Indian Prime Minister Modi will pay his first foreign trip since re-election to the Indian Ocean island states of the Maldives and Sri Lanka from 8-9 June in showcasing the geostrategic importance that these two countries have for India’s foreign policy during the next five years of his second term in office. Indian think tanks have written extensively about the need for their government to “counter” China’s influence in the Indian Ocean, which New Delhi regards as its “backyard”, and the recent political changes in the Maldives and Sri Lanka provide a prime opportunity for Prime Minister Modi to attempt to heed their advice.
The Maldives democratically changed its government late last year, during which time the international media speculated that its new leader would scale back Malé’s relations with China, which has yet to occur in any tangible sense but is still something that’s widely discussed among intellectuals and policymakers in the region. Prior to the elections, former President Yameen enthusiastically committed his country to China’s Belt & Road Initiative (BRI), which unsettled India because of New Delhi’s vehement opposition to this global series of megaprojects that it fears will mitigate the influence that it used to exert on its neighbors.
The opposition forces that came to power vowed to “re-balance” the Maldives’ relations with India, which gave rise to the aforesaid speculation about its possible foreign policy pivot. Seeing as how Prime Minister Modi conspicuously shunned the Maldives during former President Yameen’s tenure, it’s very symbolic that he’s choosing this country as his first foreign trip abroad. As for Sri Lanka, although its government has moved closer to India since the 2015 elections that unseated former President Rajapaksa (who was also a keen supporter of BRI just like his former Maldivian counterpart), it has yet to pivot like how Indian strategists expected.
In fact, President Sirisena nominated former President Rajapaksa as the country’s replacement Prime Minister late last year, which caused a political crisis that ultimately led to a return to the status quo, albeit in a much more polarized domestic environment than before. Sri Lanka has attempted to maintain a careful balance between China and India, with this being seen most visibly by bestowing the port of Hambantota to Beijing while recently doing the same with the one in Colombo when it came to New Delhi and Tokyo, both of whom are jointly leading the nascent “Asia-Africa Growth Corridor” (AAGC) initiative across the Indo-Pacific.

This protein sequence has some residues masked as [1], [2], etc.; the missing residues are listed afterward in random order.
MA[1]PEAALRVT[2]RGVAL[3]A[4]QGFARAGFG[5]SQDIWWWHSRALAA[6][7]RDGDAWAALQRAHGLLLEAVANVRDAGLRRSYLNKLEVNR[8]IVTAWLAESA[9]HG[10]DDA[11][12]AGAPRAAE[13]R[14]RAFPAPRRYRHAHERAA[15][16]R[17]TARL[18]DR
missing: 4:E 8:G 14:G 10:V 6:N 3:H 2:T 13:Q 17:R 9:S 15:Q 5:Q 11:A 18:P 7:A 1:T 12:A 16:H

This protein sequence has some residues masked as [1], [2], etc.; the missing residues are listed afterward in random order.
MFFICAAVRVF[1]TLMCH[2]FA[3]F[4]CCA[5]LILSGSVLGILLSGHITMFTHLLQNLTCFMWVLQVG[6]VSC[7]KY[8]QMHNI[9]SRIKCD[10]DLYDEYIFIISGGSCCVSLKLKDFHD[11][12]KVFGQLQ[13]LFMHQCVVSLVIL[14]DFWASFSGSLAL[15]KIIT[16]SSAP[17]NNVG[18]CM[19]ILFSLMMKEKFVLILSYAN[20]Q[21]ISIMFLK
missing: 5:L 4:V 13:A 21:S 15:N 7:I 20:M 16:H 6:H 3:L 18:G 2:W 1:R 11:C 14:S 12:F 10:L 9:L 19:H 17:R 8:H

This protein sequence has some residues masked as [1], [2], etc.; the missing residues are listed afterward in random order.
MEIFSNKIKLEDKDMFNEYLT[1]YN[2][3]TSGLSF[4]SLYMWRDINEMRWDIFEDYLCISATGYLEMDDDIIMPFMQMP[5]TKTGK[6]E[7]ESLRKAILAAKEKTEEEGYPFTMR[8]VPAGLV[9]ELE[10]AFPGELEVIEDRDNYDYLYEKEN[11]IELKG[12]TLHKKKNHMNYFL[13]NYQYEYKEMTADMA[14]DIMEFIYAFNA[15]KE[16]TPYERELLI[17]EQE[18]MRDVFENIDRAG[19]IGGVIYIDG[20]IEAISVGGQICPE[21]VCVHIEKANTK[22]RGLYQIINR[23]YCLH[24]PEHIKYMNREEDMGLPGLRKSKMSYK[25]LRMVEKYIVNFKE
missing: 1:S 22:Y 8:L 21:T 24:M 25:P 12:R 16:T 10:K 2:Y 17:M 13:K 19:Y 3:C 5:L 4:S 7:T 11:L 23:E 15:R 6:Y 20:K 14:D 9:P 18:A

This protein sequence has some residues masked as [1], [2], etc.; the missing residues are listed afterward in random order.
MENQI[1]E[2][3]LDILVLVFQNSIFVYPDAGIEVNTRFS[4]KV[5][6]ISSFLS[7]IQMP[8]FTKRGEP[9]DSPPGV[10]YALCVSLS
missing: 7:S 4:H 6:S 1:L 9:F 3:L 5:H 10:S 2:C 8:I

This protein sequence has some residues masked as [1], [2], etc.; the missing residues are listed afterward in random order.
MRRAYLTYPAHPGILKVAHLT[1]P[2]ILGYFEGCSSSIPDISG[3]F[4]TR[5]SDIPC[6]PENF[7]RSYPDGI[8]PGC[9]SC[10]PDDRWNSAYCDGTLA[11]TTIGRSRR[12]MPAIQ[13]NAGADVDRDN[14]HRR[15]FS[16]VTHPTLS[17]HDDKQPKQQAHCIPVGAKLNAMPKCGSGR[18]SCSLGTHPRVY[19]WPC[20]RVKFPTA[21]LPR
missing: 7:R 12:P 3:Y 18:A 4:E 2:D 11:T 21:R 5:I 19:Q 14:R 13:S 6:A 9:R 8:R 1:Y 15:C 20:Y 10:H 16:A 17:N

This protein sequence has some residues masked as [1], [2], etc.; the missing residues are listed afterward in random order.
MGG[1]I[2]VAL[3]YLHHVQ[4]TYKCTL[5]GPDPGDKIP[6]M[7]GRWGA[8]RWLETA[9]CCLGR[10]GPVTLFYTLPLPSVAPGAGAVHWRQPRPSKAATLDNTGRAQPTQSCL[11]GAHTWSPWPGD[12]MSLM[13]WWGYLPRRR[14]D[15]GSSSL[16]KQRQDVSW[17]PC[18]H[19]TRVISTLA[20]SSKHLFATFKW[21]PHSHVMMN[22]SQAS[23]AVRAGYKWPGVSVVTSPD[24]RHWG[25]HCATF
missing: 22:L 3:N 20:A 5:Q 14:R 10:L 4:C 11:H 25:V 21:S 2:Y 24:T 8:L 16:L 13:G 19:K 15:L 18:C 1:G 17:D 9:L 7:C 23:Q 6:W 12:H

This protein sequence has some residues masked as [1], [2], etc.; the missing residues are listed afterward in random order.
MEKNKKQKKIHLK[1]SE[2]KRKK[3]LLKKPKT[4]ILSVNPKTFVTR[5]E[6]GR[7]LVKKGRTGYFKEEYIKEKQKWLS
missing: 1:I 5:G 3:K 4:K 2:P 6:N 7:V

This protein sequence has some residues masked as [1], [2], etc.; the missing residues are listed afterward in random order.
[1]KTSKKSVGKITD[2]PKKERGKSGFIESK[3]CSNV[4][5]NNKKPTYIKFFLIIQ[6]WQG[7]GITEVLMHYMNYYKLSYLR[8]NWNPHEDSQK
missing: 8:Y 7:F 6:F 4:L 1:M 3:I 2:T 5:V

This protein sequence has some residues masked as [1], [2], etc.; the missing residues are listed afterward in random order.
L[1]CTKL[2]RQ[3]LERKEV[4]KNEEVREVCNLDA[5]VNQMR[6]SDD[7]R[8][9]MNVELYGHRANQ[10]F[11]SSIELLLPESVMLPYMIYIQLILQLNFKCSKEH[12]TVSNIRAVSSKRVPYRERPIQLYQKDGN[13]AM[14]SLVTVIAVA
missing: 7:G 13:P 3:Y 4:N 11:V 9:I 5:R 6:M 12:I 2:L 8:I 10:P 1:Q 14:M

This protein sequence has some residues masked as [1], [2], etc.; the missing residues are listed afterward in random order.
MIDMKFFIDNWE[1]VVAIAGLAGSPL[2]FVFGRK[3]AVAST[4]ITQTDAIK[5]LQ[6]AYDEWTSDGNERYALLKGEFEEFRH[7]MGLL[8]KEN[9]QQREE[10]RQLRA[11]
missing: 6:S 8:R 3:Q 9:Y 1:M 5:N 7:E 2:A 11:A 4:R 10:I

Prime Minister Modi’s upcoming trip is taking place after appointing career diplomat Subrahmanyam Jaishankar as India’s new Minister of External Affairs. This move caught the attention of many observers because it’s one of the first times that a technocrat was given this position, which is especially significant in the current global context because Mr. Jaishankar used to be India’s Ambassador to both the US and China and accordingly obtained very deep insight about how both competing Great Powers operate. With this in mind, it can’t be discounted that Prime Minister Modi’s visits to the Maldives and Sri Lanka are aimed against China.
Maldives President Ibrahim Mohamed Solih and India’s Prime Minister Narendra Modi
This isn’t mere conjecture either since the US’ recently released “Indo-Pacific Strategy Report” specifically points out the leading role that India is expected to play in the Indian Ocean Region and specifically its neighboring countries. Not only that, but the Pentagon also applauded the Maldives and Sri Lanka’s “positive trajectory” in light of the aforementioned political developments in each country that it regards as being favorable to American grand strategic interests. It’s worth mentioning that there are no disagreements in strategic vision between the US and India in this respect, nor when it comes to China’s role in the region.
By choosing the Maldives and Sri Lanka as the two countries that he’ll visit during his first foreign trip since re-election (possibly at the suggestion of career diplomat and recently appointed Minister of External Affairs Jaishankar), Prime Minister Modi is sending a very strong signal about India’s geostrategic intentions during his second term in office, which are evidently to restore and expand India’s influence in its neighboring nations. This in and of itself is a pragmatic move to make, though it’ll be especially concerning if India attempts to do so at China’s expense, especially as part of the US’ overall plans to “contain” the People’s Republic.
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This article was originally published on Oriental Review.
Andrew Korybko is an American Moscow-based political analyst specializing in the relationship between the US strategy in Afro-Eurasia, China’s One Belt One Road global vision of New Silk Road connectivity, and Hybrid Warfare. He is a frequent contributor to Global Research.